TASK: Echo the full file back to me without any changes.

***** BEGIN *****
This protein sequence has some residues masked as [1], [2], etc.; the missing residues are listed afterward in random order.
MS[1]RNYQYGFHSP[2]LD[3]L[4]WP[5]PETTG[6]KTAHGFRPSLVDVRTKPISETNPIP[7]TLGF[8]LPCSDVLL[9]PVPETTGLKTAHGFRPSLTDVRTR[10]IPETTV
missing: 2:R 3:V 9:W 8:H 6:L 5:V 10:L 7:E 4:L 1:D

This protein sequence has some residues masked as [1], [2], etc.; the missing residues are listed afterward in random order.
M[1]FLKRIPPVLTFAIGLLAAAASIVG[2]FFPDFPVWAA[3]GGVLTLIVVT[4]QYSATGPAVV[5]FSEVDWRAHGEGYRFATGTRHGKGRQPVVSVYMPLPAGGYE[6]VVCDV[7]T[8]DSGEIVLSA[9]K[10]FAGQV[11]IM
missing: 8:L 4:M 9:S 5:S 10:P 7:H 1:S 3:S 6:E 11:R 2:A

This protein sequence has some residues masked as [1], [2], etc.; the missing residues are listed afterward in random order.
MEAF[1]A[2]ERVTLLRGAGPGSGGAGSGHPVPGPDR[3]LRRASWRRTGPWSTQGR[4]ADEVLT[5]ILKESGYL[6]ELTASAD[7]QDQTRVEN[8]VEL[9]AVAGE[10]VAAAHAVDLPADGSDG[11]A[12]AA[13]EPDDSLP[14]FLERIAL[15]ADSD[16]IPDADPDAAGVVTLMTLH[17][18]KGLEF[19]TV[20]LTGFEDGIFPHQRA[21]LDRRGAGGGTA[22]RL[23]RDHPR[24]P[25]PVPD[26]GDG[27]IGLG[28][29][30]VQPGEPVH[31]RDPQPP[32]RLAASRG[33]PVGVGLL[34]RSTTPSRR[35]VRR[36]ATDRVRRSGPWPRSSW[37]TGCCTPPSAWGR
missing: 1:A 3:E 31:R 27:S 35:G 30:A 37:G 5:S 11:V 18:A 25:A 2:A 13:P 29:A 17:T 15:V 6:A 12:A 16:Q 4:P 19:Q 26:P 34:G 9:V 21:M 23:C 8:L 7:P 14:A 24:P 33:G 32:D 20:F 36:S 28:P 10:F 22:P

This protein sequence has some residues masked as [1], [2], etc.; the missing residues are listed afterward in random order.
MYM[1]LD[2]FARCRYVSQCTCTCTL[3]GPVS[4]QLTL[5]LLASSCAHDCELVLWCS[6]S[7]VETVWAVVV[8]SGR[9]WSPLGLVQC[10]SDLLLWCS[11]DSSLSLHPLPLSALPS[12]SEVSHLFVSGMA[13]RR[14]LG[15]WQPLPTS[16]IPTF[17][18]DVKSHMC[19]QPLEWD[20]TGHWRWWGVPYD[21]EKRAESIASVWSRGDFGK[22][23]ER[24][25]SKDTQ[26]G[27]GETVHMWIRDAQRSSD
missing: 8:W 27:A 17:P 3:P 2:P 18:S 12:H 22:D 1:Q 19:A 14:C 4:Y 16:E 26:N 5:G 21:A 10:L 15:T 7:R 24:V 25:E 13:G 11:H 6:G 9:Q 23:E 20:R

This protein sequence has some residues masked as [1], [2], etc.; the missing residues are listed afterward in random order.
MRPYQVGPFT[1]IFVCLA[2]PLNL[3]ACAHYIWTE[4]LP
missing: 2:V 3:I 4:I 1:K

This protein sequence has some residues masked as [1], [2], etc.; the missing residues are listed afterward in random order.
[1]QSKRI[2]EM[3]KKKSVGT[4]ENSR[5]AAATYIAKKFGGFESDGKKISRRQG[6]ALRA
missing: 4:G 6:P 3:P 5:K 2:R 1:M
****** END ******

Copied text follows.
This protein sequence has some residues masked as [1], [2], etc.; the missing residues are listed afterward in random order.
MS[1]RNYQYGFHSP[2]LD[3]L[4]WP[5]PETTG[6]KTAHGFRPSLVDVRTKPISETNPIP[7]TLGF[8]LPCSDVLL[9]PVPETTGLKTAHGFRPSLTDVRTR[10]IPETTV
missing: 2:R 3:V 9:W 8:H 6:L 5:V 10:L 7:E 4:L 1:D

This protein sequence has some residues masked as [1], [2], etc.; the missing residues are listed afterward in random order.
M[1]FLKRIPPVLTFAIGLLAAAASIVG[2]FFPDFPVWAA[3]GGVLTLIVVT[4]QYSATGPAVV[5]FSEVDWRAHGEGYRFATGTRHGKGRQPVVSVYMPLPAGGYE[6]VVCDV[7]T[8]DSGEIVLSA[9]K[10]FAGQV[11]IM
missing: 8:L 4:M 9:S 5:S 10:P 7:H 1:S 3:S 6:E 11:R 2:A

This protein sequence has some residues masked as [1], [2], etc.; the missing residues are listed afterward in random order.
MEAF[1]A[2]ERVTLLRGAGPGSGGAGSGHPVPGPDR[3]LRRASWRRTGPWSTQGR[4]ADEVLT[5]ILKESGYL[6]ELTASAD[7]QDQTRVEN[8]VEL[9]AVAGE[10]VAAAHAVDLPADGSDG[11]A[12]AA[13]EPDDSLP[14]FLERIAL[15]ADSD[16]IPDADPDAAGVVTLMTLH[17][18]KGLEF[19]TV[20]LTGFEDGIFPHQRA[21]LDRRGAGGGTA[22]RL[23]RDHPR[24]P[25]PVPD[26]GDG[27]IGLG[28][29][30]VQPGEPVH[31]RDPQPP[32]RLAASRG[33]PVGVGLL[34]RSTTPSRR[35]VRR[36]ATDRVRRSGPWPRSSW[37]TGCCTPPSAWGR
missing: 1:A 3:E 31:R 27:S 35:G 30:A 37:G 5:S 11:V 18:A 25:A 2:A 13:P 29:A 17:T 15:V 6:A 12:A 16:Q 4:P 19:Q 26:P 34:G 9:V 21:M 23:C 8:L 7:P 14:A 24:P 33:G 32:D 20:F 36:S 28:P 10:F 22:P

This protein sequence has some residues masked as [1], [2], etc.; the missing residues are listed afterward in random order.
MYM[1]LD[2]FARCRYVSQCTCTCTL[3]GPVS[4]QLTL[5]LLASSCAHDCELVLWCS[6]S[7]VETVWAVVV[8]SGR[9]WSPLGLVQC[10]SDLLLWCS[11]DSSLSLHPLPLSALPS[12]SEVSHLFVSGMA[13]RR[14]LG[15]WQPLPTS[16]IPTF[17][18]DVKSHMC[19]QPLEWD[20]TGHWRWWGVPYD[21]EKRAESIASVWSRGDFGK[22][23]ER[24][25]SKDTQ[26]G[27]GETVHMWIRDAQRSSD
missing: 8:W 27:A 17:P 3:P 2:P 18:S 12:H 22:D 1:Q 19:A 14:C 4:Y 16:E 26:N 5:G 21:A 10:L 15:T 7:R 24:V 25:E 13:G 11:H 6:G 9:Q 23:E 20:R

This protein sequence has some residues masked as [1], [2], etc.; the missing residues are listed afterward in random order.
MRPYQVGPFT[1]IFVCLA[2]PLNL[3]ACAHYIWTE[4]LP
missing: 2:V 3:I 4:I 1:K

This protein sequence has some residues masked as [1], [2], etc.; the missing residues are listed afterward in random order.
[1]QSKRI[2]EM[3]KKKSVGT[4]ENSR[5]AAATYIAKKFGGFESDGKKISRRQG[6]ALRA
missing: 4:G 6:P 3:P 5:K 2:R 1:M